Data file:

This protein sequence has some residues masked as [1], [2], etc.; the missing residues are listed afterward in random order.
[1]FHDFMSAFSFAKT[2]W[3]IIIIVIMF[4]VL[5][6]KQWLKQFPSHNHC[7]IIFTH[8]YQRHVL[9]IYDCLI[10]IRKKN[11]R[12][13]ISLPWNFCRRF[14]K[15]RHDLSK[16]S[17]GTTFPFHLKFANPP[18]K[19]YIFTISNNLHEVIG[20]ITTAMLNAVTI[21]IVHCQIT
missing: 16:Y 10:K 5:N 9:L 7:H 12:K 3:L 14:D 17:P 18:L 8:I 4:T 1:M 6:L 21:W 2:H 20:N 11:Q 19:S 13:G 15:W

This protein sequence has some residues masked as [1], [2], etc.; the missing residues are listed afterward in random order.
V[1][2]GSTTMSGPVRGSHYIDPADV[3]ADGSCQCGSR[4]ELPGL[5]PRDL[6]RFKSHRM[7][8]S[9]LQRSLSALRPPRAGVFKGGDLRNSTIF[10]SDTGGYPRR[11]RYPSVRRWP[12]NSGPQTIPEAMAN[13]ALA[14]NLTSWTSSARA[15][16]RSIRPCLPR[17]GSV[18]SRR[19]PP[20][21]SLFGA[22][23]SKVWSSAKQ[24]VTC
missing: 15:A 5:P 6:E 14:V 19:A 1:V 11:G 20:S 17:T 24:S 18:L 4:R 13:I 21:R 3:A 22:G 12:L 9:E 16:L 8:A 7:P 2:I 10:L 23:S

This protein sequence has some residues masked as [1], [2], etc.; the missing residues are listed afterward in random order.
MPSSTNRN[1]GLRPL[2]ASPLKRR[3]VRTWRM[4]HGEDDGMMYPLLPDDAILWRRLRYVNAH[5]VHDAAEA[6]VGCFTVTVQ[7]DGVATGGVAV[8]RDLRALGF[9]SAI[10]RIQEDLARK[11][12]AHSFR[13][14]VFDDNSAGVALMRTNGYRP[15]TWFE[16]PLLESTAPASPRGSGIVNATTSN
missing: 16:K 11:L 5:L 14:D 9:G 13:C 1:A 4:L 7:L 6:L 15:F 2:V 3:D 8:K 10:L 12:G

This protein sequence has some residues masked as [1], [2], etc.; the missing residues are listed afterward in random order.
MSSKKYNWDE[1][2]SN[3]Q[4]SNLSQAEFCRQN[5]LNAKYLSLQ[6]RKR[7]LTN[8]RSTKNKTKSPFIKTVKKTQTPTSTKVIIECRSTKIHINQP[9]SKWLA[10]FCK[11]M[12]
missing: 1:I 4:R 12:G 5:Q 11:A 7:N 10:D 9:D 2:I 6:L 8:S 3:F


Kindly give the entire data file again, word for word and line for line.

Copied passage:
This protein sequence has some residues masked as [1], [2], etc.; the missing residues are listed afterward in random order.
[1]FHDFMSAFSFAKT[2]W[3]IIIIVIMF[4]VL[5][6]KQWLKQFPSHNHC[7]IIFTH[8]YQRHVL[9]IYDCLI[10]IRKKN[11]R[12][13]ISLPWNFCRRF[14]K[15]RHDLSK[16]S[17]GTTFPFHLKFANPP[18]K[19]YIFTISNNLHEVIG[20]ITTAMLNAVTI[21]IVHCQIT
missing: 16:Y 10:K 5:N 9:L 7:H 12:K 3:L 14:D 17:P 18:L 8:I 4:T 1:M 6:L 21:W 2:H 20:N 11:Q 19:S 13:G 15:W

This protein sequence has some residues masked as [1], [2], etc.; the missing residues are listed afterward in random order.
V[1][2]GSTTMSGPVRGSHYIDPADV[3]ADGSCQCGSR[4]ELPGL[5]PRDL[6]RFKSHRM[7][8]S[9]LQRSLSALRPPRAGVFKGGDLRNSTIF[10]SDTGGYPRR[11]RYPSVRRWP[12]NSGPQTIPEAMAN[13]ALA[14]NLTSWTSSARA[15][16]RSIRPCLPR[17]GSV[18]SRR[19]PP[20][21]SLFGA[22][23]SKVWSSAKQ[24]VTC
missing: 15:A 5:P 6:E 14:V 19:A 1:V 11:G 20:S 17:T 24:S 18:L 4:R 13:I 21:R 3:A 22:G 12:L 9:E 16:L 8:A 7:P 2:I 10:L 23:S

This protein sequence has some residues masked as [1], [2], etc.; the missing residues are listed afterward in random order.
MPSSTNRN[1]GLRPL[2]ASPLKRR[3]VRTWRM[4]HGEDDGMMYPLLPDDAILWRRLRYVNAH[5]VHDAAEA[6]VGCFTVTVQ[7]DGVATGGVAV[8]RDLRALGF[9]SAI[10]RIQEDLARK[11][12]AHSFR[13][14]VFDDNSAGVALMRTNGYRP[15]TWFE[16]PLLESTAPASPRGSGIVNATTSN
missing: 16:K 11:L 5:L 14:D 9:G 13:C 1:A 4:L 7:L 6:L 15:F 2:V 3:D 8:K 10:L 12:G

This protein sequence has some residues masked as [1], [2], etc.; the missing residues are listed afterward in random order.
MSSKKYNWDE[1][2]SN[3]Q[4]SNLSQAEFCRQN[5]LNAKYLSLQ[6]RKR[7]LTN[8]RSTKNKTKSPFIKTVKKTQTPTSTKVIIECRSTKIHINQP[9]SKWLA[10]FCK[11]M[12]
missing: 1:I 4:R 12:G 5:Q 11:A 7:N 10:D 9:D 2:I 6:L 8:S 3:F